Injuries in Powerlifting: Background and Overview

We recently completed a yearlong study assessing factors contributing to injury risk in powerlifters. This article is the first in a series detailing our results.

Additional research assistance and editing by Greg Nuckols and Ashley Bleggi. 

Note from Greg

Last year, we published an article looking at predictors of injury in powerlifters. This article was based on cross-sectional data. In other words, I sent out a single survey asking whether people had ever been injured, asking what types of injuries they’d sustained, and asking about factors that may affect injury risk.

To briefly sum up our findings, we saw that upper body, lower body, and torso injuries occurred at similar frequencies, that shoulder and rotator cuff injuries were the most common upper body injuries, that knee and adductor/groin injuries were the most common lower body injuries, and that hip and low back injuries were the most common torso injuries. Furthermore, we found that men were more likely to have sustained an injury than women, that people who’d been training longer were more likely to have sustained an injury, that people who competed more frequently and were relatively stronger were more likely to have sustained an injury, and that having a chronic injury increased your risk of having sustained an acute injury.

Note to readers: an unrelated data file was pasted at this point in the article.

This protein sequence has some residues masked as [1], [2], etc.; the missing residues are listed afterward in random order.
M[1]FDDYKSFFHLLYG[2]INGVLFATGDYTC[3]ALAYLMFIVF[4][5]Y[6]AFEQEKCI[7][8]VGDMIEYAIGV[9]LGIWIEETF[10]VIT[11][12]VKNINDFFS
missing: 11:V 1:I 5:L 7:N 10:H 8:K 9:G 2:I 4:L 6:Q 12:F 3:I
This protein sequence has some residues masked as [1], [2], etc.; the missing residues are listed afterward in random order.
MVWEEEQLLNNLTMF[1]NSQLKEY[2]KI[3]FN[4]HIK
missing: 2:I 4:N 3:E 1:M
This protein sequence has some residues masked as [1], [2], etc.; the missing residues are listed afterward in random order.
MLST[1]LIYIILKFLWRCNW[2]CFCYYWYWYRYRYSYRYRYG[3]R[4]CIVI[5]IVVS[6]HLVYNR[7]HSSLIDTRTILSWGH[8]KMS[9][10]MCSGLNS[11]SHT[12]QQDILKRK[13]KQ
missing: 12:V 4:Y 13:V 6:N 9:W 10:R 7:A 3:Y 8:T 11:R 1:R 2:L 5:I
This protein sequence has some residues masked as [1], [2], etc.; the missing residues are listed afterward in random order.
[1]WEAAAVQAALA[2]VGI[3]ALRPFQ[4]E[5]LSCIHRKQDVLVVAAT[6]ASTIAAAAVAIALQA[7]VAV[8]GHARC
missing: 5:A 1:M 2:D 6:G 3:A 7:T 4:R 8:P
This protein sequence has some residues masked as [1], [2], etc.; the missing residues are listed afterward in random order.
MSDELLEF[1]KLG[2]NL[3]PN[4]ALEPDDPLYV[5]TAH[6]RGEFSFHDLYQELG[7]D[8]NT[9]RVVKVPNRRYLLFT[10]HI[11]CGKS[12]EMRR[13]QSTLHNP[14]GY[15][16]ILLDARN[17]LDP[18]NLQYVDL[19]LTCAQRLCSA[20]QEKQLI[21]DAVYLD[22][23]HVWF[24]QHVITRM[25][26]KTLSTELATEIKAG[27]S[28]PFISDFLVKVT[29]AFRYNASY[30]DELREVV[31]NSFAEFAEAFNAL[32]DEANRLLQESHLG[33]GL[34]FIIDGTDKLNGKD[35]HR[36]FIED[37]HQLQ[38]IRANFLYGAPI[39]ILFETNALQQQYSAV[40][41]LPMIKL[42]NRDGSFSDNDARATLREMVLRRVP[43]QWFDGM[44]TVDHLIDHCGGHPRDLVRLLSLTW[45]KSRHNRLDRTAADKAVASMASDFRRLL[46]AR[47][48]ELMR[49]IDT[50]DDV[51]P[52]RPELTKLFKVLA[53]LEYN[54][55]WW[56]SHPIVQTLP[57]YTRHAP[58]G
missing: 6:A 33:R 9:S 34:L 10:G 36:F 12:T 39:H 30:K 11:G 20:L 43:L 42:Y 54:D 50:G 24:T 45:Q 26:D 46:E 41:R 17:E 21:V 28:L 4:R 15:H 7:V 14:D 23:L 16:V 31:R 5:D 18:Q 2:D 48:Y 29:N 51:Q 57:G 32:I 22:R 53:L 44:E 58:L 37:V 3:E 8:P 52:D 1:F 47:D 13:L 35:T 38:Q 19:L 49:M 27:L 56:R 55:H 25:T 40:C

The two strongest independent predictors of acute injuries seemed to be sex (even when controlling for training age, men had sustained more injuries than women) and chronic injury status. Notably, training variables (volume, intensity, and frequency) did not seem to be predictive of injury risk.

However, cross-sectional research has many drawbacks. Longitudinal research is generally better for addressing questions like these. As such, we decided to do a year-long study to assess factors contributing to injury risk in powerlifters. The results of that study are the focus of this article and will be the focus of several subsequent articles.

Before we get into the results of our study, however, it’s important to understand the current state of the evidence. Several previous studies have assessed injury risk in powerlifting, and they’ve been summarized in a review paper by Keough et al (here’s a free-full-text version). 1For all uncited claims in these paragraphs, the citation is the Keough review Most studies have used a fairly narrow definition of injury similar to: “any physical damage to the body that caused the lifter to miss or modify one or more training sessions or miss a competition.”